Pop Psychology: Quick Fixes or Profitable Fictions?
Blurring the Line of Ethical Violations When Mainstreaming Mental Health
Do the names Dr. Phil, and Jordan Peterson sound familiar to you? Perhaps you’ve scrolled through their social media pages, seen their content go viral, or read about one of their controversies. They seem to present themselves to their audiences as outlets for inspiration and advice, but they all have greater intentions: entertainment, of course, but most of all: publicity and profit.
These types of so-called mental health gurus claim to be one stop shops that provide unprecedented remedies for various diseases of the mind. Dr. Phil’s website, for example, describes his show as “the most comprehensive forum on mental health issues in the history of television.” This fast and flashy way of repackaging clinical psychology contributes to the greater phenomenon—or epidemic—of pop psychology. The term itself is pretty self-explanatory. Pop—or popular—psychology refers to psychological theories, therapies, or other techniques that have gained attention through books, TV shows, Youtube, and other forms of media.
At a glance, this easily-digestible form of psychology may seem like an appealing way to get quick-fixes for psychological issues. Granted, some psychologists who have been put in the spotlight are entirely legitimate. However, this isn’t always the case.
Dr. Phil, for example, does have a PhD in psychology, but his psychology license was revoked in 2013 following allegations of his misconduct and ethics violations. Even though he cannot legally practice as a psychologist, he continues to affirm his treating of guests and remains devoted to his image as a doctor. This is where the line of ethics in the mainstreaming of psychology becomes blurred—and overstepped.
It is wonderful to witness psychological teachings and theories become more accessible to those outside academic environments. But every advancement in accessibility of information has its drawbacks; it becomes increasingly difficult to distinguish the professionals from the phonies and the facts from the fiction.
Misinformation is especially harmful in terms of psychology because it directly influences the mental wellbeing of the people consuming the content, who tend to already be vulnerable and in need of serious help. For the average person, the line that distinguishes grifters and actual mental health professionals who want you to be happier and healthier can also appear very blurred. Psychologists who are mostly motivated by profit, like Dr. Phil, are perfect examples of grifters. Thankfully his reputation as a public figure and doctor has been significantly charred since he went under fire for his scandalous actions towards both employees and guests. While his audiences are still large, they do not idolize him in the same way as before.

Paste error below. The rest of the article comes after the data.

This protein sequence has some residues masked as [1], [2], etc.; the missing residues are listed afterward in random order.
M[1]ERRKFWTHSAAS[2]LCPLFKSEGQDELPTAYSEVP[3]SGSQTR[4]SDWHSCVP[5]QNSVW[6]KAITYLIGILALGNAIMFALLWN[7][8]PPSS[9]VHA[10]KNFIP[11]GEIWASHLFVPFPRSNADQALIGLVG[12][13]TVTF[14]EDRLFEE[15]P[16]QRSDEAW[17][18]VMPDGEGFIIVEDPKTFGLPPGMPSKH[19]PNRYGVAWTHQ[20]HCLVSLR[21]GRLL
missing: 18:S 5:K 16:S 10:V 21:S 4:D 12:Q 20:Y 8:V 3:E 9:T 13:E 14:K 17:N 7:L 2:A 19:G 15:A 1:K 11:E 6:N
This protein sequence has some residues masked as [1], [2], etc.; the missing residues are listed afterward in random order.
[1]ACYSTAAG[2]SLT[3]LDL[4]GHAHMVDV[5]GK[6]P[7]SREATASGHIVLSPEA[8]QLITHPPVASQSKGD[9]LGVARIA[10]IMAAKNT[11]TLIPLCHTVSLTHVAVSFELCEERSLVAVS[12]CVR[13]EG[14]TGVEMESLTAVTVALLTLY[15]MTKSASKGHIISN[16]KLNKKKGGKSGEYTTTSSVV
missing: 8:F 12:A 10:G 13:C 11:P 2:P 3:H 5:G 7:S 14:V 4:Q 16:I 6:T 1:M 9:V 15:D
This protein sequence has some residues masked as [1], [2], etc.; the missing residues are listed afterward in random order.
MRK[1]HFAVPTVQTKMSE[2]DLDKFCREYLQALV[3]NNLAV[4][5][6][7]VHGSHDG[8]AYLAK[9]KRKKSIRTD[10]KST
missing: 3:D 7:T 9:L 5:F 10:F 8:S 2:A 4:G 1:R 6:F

More recently, the Canadian psychologist, author, and controversial figure Jordan Peterson has been under similar public scrutiny. He is legitimately educated, boasting a PhD in psychology from McGill which he received in 1991, but his license as a clinical psychologist is under review as recently as 2023. This review was ordered by the College of Psychologists of Ontario (CPO) who requested Dr. Peterson to do an additional “social media re-education” course following public statements he made.
Peterson earned a track record for making eyebrow raising remarks since becoming active on social media in 2016. His online presence took off that same year when he got a lot of media attention for one of his first controversies. A year later he decided to put a hold on his teaching and clinical practice to pursue life in the limelight. He has not shied away from expressing controversial views on women, masculinity, gender identity, and climate change (to name a few).
Some of his recent tweets were the flash point that led to the review of his license as a psychologist. The CPO, whose mandate is to “protect the public interest by monitoring and regulating the practices of psychology” questioned the degrading nature of some of Peterson’s tweets and raised questions about his abilities as a mental health professional.
Peterson has denied any wrongdoing, insisting that the complaints were of political issues and are not related to his clients or practice as a psychologist. Peterson is not wrong in believing that freedom of expression allows you to say what you want but is wrong to think that expressing harmful views will not have consequences.
Mental health professionals who are also online influencers need to be more aware of the depth of their impact on audiences, let alone the breadth of the people that they reach. Thanks to the wonderful advent of technology, information is accessible to billions of people all over the world. A lot of people use the Internet for quick answers to questions and don’t think critically about the advice that is offered. Psychologists in practice are responsible for wielding the power they have over people in especially vulnerable mental states, and should be held accountable for their actions as they could have potentially catastrophic consequences for consumers.
As a public figure in mental health, your client becomes essentially every individual on this planet; that includes women, trans people, racialized people and otherwise disenfranchised individuals. It becomes crucial to remember that ethics and morals should always come before publicity and profit.
This article originally appeared in Volume 43, Issue 10, published January 24, 2023.